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Summer is a great time to catch up on some reading. After many requests for this book list, I finally sat down and wrote out my favorite communication reading recommendations. Finding helpful, updated information that’s presented in an interesting format, is not easy!
Basic Persuasion Book
- The Art of Persuasion: How to Influence People and Get What You Really Want by Juliet Erickson (2005).
“Because every time you communicate you have the chance to do it better, be more effective and create even more successful outcomes.” Juliet Erickson
International communication coach Juliet Erickson is great at spelling how why you need to communicate well and how this high-impact skill is rocket fuel for your goals.
The ability to communicate persuasively differentiates in career success (regardless of education/pedigree.) Ms. Erickson covers communication basics, persuasive presentations, establishing rapport, message structures and sticky situations.
Public Speaking Book
“It’s the performer’s job to go in and make big, strong choices to show the decision-makers and your audience that you have a viewpoint, a perspective, that you’re willing to take risks and push the limits.” Michael Port
No surprise given the hyperbolic title, this book focuses on public speaking from someone with a background in both acting and business development. The beauty of this book is the emphasis on performance. Indeed any presentation is a performance and people who reject this point of view are not compelling communicators.
Mr. Port covers structuring a presentation, preparing yourself as the performer, emotional hooks, rehearsing, opening and closing a talk. He shares useful tools from the practice of improv theatre to become a more powerful speaker.
Keynote Speaking Book
3. Resonate: Present Visual Stories that Transform Audiences by Nancy Duarte (2010).
“Your ability to shape your future depends on how well you communicate where you want to be when you get there.” Nancy Duarte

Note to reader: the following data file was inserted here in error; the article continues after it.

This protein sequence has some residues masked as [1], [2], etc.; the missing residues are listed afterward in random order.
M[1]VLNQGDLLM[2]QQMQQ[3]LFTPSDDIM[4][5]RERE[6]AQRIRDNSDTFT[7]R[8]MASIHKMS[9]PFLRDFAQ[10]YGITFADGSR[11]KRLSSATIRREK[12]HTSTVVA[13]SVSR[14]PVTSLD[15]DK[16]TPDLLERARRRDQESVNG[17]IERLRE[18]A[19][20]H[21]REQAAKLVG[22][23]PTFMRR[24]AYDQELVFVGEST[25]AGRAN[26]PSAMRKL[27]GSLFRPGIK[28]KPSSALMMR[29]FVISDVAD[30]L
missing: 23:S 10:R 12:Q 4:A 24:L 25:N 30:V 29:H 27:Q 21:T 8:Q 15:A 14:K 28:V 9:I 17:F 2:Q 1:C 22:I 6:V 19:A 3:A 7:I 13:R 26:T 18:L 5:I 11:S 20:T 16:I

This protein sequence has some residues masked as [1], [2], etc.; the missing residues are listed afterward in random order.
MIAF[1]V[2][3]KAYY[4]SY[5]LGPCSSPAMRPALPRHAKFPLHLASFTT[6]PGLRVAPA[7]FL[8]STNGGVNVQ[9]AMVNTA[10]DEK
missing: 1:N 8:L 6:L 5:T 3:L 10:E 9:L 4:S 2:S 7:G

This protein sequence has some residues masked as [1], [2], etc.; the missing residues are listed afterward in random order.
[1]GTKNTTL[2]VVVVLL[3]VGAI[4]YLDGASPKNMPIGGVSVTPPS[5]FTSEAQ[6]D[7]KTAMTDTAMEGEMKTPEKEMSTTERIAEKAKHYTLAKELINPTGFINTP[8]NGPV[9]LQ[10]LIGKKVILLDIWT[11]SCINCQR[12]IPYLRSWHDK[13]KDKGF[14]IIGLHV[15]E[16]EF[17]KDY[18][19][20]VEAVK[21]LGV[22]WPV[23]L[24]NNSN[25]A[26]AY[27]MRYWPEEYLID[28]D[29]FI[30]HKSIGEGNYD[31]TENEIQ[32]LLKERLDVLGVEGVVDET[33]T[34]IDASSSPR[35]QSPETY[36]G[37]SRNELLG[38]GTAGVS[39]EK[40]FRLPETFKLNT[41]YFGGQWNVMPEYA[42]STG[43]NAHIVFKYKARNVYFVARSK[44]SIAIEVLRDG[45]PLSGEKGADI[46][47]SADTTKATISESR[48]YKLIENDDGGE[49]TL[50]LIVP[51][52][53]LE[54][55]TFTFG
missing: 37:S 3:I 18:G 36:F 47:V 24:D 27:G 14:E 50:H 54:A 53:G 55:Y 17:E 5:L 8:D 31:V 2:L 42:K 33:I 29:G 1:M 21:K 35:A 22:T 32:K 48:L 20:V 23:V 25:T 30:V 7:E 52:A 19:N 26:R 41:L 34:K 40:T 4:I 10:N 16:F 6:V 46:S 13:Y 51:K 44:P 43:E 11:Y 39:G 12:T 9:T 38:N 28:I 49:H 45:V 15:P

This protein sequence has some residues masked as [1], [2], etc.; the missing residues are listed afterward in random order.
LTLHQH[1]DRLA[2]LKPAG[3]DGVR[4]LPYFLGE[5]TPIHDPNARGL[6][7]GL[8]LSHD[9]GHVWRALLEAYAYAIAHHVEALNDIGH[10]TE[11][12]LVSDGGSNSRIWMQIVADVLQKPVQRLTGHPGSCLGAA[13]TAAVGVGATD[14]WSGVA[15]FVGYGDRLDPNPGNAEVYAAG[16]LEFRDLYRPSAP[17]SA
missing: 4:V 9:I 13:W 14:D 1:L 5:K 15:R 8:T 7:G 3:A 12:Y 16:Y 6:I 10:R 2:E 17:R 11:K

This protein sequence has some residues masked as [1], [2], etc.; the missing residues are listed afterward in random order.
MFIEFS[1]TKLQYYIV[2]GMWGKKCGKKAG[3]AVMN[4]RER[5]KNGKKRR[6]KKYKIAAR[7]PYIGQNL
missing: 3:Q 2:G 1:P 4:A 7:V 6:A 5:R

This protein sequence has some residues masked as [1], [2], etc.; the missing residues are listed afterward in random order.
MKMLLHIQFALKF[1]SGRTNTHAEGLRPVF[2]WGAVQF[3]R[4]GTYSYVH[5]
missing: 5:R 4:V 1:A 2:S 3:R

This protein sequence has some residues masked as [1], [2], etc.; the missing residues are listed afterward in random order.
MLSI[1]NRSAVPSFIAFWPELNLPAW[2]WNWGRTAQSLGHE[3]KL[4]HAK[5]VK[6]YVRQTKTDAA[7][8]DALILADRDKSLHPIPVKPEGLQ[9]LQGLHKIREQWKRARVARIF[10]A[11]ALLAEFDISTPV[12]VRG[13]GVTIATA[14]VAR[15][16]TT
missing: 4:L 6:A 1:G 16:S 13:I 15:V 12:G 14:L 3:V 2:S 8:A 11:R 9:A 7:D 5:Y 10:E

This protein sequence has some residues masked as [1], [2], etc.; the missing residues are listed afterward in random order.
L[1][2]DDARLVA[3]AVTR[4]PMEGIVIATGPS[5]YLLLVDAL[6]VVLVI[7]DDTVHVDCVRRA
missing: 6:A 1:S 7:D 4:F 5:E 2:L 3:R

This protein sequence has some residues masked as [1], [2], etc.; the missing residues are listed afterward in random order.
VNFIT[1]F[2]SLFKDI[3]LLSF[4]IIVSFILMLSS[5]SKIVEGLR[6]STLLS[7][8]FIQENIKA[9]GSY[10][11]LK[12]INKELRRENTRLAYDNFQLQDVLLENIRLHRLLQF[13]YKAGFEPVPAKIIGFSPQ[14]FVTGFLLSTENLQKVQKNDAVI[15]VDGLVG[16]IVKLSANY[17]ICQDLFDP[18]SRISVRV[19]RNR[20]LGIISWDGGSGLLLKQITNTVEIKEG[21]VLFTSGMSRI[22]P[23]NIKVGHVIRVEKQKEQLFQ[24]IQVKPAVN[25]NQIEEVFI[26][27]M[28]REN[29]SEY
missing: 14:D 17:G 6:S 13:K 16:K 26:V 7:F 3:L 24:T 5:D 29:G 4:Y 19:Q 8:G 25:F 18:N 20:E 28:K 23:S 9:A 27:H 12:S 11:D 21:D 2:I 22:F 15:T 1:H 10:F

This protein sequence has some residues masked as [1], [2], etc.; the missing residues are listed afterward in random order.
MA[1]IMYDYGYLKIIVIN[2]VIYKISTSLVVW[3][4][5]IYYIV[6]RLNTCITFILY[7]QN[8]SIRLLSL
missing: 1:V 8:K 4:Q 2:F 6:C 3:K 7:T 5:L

Nancy Duarte helms the nation’s leader in visual storytelling. Presentations are meant to inform, inspire, and persuade audiences but so many audiences leave feeling like they’ve wasted their time. It takes skill and practice to develop a presentation that resonates with the audience and moves them to take action.
The author’s first book helped presenters become visual communicators, Resonate is about connection with your audience and leading them to purposeful action. Duarte takes the reader on a deep dive into major speeches by a diverse coterie of speakers, from Benjamin Zander, conductor of Boston Philharmonic Orchestra, Beth Comstock when she was Chief Marketing Officer of GE and civil rights activist, Martin Luther King, Jr.
Non-Verbal Communication Book
4. Captivate: The Science of Succeeding with People by Vanessa Van Edwards (2017).
“Don’t ask the same old boring question. Look for topics that get people excited, make people interested and create sparks“. Vanessa Van Edwards
As a self-proclaimed, “former awkward person” Vanessa Van Edwards easily connects with introverts. Ms. Van Edwards created the Science of People company where she and her team have researched human behavior with fun experiments ranging from hiring a clown to randomly walk around town to studies on OKCupid to measure hand movements in top-rated Ted talks.
The first part of the book is entirely focused on the first five minutes of any interaction with a new person: first impressions, conversation starters and introductions. She also delves into likability and reading people’s facial expressions / body language.
Intrapersonal Communication Book (self-talk)
5. The Obstacle is the Way: The Timeless Art of Turning Trials in Triumph by Ryan Holiday (2014)
“We decide what we will make of each and every situation. We decide whether we’ll break or whether we’ll resist. We decide whether we’ll assent or reject. No one can force you to give up or to believe something that is untrue…” Ryan Holiday
While not officially a book on communication, I found the stories and lessons from Holiday’s book essential to reframing difficulties in a way that helps you resolve problems and actually convert shortcomings into assets.
Mr. Holiday draws from stoicism, the ancient Greek philosophy of enduring pain or adversity with perseverance and resilience. Stoics focus on the things they can control, let go of everything else, and convert any fresh obstacle into an opportunity to get better, stronger, tougher. As Marcus Aurelius communicated some 2000 years ago: “The impediment to action advances action. What stands in the way becomes the way.”
Internalizing this point of view will keep you from holding yourself back and your self-talk will be more resourceful.
What business or communication book do you recommend?